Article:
Wednesday, December 26, 2007

Beauty for the bloodthirsty

I just got myself a razor-sharp haircut at Bandra. I didn’t intend to, but I was really impressed with one of those celebrity stylists in the salon I was at.

Here’s how my socks got knocked off:

PYT (in a stunning white halter dress and red stilettos): Hey! What if this cut doesn’t suit my face?

Stylist (with tattoo, biceps, and torn jeans): Then change your face, sweetheart.


Now, nothing impresses me as much as a stinging sense of humor…unless it is directed at me of course..and most times, even then.

I really liked the dude, and asked him quite sheepishly if he would cut my hair (which is already short.) He looked at me, shrugged his shoulders, and began.

For a really long time, he almost shredded each strand of my hair. Listening to Jimmy Hendrix, that too. I don’t like Jimmy Hendrix. But no-one really asked my opinion about the music. The PYT, looking more ravishing than ever in her new bob-cut, sang along and whistled and stuff. I made a face because the dude was actually ‘splitting hairs’. I giggled at the pun in my head and must have moved or shaken a little bit, so he poked me with a comb. “Styling is real important”, he whispered softly, more to his reflection in the mirror than to me.

But nearly an hour and a half later, I looked like a fashion victim. The look was dramatic…a little too dramatic. I stared at myself and thought that I definitely don’t have what it takes to pull this off. Maybe if I bungee-jumped twice a week or ate sushi out of paper-plates while studying a nude…maybe if I led that sort of life, maybe then this super-cropped sharp-edged style would suit me. But what do I do? I eat, drink, sleep, read…repeat. My hairstyle intimidated the rest of me.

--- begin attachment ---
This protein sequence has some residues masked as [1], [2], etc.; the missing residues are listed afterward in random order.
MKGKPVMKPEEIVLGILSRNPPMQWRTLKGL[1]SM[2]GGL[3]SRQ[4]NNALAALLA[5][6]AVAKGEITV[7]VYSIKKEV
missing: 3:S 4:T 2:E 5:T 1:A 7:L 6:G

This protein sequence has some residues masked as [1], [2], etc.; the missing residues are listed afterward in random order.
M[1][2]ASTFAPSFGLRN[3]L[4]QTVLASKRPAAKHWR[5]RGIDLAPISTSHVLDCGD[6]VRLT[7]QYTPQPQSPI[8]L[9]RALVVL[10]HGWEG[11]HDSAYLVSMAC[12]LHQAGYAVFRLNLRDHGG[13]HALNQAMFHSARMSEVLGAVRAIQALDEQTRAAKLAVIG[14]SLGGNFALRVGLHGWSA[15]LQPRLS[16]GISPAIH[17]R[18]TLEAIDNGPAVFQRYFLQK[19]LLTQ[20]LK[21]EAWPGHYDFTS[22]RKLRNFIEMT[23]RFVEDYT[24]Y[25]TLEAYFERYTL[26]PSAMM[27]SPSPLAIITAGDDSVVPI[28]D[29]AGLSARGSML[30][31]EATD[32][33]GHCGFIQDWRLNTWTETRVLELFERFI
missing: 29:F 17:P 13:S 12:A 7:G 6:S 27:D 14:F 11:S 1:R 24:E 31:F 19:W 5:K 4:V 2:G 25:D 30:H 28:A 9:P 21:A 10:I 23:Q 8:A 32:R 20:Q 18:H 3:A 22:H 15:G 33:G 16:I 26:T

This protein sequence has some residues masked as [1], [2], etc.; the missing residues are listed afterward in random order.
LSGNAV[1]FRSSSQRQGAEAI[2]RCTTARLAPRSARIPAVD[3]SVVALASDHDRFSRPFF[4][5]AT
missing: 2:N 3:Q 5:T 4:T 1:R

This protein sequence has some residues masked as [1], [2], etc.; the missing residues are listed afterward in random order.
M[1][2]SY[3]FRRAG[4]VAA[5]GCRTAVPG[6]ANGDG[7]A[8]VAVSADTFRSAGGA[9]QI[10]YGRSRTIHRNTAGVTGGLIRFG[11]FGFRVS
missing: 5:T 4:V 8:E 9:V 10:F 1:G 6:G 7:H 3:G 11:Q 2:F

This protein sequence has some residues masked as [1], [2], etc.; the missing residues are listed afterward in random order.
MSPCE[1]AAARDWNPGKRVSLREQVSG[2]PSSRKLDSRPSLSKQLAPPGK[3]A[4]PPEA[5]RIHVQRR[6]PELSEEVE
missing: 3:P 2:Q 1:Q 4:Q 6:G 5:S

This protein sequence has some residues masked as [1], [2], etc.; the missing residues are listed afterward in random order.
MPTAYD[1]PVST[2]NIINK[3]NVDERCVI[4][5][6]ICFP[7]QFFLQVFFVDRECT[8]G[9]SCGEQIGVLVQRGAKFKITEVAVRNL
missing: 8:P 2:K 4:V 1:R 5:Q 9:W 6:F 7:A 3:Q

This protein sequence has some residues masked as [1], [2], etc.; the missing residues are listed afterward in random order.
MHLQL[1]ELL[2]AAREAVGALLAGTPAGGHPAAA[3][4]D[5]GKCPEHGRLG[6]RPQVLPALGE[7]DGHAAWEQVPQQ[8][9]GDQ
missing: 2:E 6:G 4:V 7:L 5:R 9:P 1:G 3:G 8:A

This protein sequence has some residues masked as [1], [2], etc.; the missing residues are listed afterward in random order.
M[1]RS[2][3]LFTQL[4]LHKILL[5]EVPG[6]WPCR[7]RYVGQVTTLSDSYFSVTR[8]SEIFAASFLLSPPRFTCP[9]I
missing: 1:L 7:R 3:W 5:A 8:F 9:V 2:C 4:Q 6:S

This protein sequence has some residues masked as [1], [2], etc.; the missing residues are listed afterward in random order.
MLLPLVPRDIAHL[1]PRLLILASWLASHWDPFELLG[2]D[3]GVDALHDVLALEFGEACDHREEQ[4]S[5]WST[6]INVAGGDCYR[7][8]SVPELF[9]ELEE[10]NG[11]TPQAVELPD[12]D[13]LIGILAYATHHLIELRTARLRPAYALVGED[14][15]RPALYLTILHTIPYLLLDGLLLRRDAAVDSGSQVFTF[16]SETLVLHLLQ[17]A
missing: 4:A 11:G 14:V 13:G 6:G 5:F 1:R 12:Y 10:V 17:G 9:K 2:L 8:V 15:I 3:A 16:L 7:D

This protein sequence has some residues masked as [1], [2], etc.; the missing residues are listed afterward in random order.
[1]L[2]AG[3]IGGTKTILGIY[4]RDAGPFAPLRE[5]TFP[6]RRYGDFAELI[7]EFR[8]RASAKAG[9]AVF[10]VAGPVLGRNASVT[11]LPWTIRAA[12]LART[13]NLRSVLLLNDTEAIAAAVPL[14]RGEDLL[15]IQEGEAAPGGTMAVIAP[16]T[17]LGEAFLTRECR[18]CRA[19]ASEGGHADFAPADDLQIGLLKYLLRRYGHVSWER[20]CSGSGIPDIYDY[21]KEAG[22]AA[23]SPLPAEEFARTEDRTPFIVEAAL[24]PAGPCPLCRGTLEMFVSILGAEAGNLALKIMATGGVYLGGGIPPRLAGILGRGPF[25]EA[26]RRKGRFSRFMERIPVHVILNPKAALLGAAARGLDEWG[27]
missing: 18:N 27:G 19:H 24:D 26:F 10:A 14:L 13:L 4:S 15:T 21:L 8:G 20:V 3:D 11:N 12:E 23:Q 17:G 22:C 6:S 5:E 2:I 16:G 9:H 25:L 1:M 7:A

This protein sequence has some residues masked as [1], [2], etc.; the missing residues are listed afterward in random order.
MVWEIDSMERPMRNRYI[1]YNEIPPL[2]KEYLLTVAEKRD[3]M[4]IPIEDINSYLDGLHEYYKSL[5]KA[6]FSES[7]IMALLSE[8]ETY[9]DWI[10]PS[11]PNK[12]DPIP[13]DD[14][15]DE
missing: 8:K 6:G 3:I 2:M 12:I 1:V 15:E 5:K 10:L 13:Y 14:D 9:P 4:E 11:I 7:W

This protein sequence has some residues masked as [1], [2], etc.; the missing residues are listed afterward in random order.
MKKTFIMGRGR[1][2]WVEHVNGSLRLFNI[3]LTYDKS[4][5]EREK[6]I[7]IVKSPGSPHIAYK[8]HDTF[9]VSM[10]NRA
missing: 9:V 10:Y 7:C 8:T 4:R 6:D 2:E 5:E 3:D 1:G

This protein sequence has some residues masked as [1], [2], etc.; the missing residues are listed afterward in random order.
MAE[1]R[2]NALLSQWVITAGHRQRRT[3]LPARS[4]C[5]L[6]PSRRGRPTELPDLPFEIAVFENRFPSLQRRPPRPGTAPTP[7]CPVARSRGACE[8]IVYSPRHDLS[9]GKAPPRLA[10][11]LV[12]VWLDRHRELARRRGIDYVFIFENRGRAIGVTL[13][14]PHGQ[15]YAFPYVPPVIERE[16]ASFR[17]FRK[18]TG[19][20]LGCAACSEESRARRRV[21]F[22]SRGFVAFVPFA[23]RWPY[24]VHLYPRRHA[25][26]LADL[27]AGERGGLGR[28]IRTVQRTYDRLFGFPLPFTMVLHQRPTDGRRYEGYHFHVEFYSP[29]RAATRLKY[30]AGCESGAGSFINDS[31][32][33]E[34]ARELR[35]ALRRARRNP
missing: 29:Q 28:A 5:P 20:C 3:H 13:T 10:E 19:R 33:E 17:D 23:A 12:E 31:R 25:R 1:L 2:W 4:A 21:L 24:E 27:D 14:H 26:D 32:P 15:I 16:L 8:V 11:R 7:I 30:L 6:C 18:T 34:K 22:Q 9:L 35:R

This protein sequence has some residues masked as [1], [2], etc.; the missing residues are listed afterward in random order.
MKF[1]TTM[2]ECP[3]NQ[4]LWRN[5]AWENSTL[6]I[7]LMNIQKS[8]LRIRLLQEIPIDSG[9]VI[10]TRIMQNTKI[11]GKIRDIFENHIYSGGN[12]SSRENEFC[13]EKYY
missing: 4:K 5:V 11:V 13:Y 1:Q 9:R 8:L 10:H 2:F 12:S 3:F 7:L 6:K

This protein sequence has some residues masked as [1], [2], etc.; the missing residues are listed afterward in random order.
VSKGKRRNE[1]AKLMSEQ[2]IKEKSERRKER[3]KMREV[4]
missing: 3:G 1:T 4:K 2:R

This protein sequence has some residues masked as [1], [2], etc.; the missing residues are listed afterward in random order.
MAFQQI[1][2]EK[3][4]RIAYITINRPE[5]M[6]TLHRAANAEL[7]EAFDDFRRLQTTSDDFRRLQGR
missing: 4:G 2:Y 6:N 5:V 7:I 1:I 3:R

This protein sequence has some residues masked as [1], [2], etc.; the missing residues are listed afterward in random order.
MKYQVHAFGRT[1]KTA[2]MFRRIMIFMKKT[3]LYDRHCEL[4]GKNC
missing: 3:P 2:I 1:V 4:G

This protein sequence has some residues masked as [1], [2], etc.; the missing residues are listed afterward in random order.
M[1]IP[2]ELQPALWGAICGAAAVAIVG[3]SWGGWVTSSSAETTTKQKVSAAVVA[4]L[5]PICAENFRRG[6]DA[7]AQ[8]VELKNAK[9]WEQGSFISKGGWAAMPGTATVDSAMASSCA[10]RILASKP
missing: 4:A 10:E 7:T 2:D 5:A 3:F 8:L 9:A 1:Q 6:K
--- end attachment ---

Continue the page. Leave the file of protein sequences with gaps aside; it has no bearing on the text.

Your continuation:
I mumbled my thanks and left.

As I waited for the bus, I put a scarf over my head and wondered how I would get through days in my office. As it is, I seem to give out the impression that I’m on some sort of internship on this planet, and with this avant-garde hair-do, I’ve sealed my fate. But then, something happened.

The bus arrived and there was a huge crowd jostling at the entrance. My scarf slipped and I just felt people look at my hair. The next minute, I watched the crowd part ways to let me pass. Like actually make way so that I would get into the bus first – there were men, women, girls, boys, kids…everyone just stepped aside to let me go in. This little Moses-like moment pleased me no end. Later when I caught myself in the mirror, I saw what they saw – this hairstyle really spelt no-nonsense in thick, red letters. The red being blood. I looked tough and mean, and powerful…like my hair was sending out some sort of a message...more than message...some type of an anthemic hammered code – I. Come.First.

I love my hair style now. Tomorrow, of course, the effects of the gel and mousse and 360 degree blow-dry will wear out. If I don’t like it then, I’ll just take the dude’s advice…I’ll change my face. The hairstyle stays.

2 comments:

J said...

this is the most awesome composition i have rested my eyes on in ages. :)

swati said...

Really brought back some unpleasant memoirs of standing out in the crowd and the longing to belong. The fruitless attempts to become one of them and the fear of loosing what was present. But, really the account looks very known and experienced, even more often than thought, as if its just a struggle to break off the image but a lurking fear to loose it forever. Its such a great dilemma to be or not to be, what we really are and what we really want to become and whether we really want to become or are just taking a risk. Thanks again for the revival of the struggle.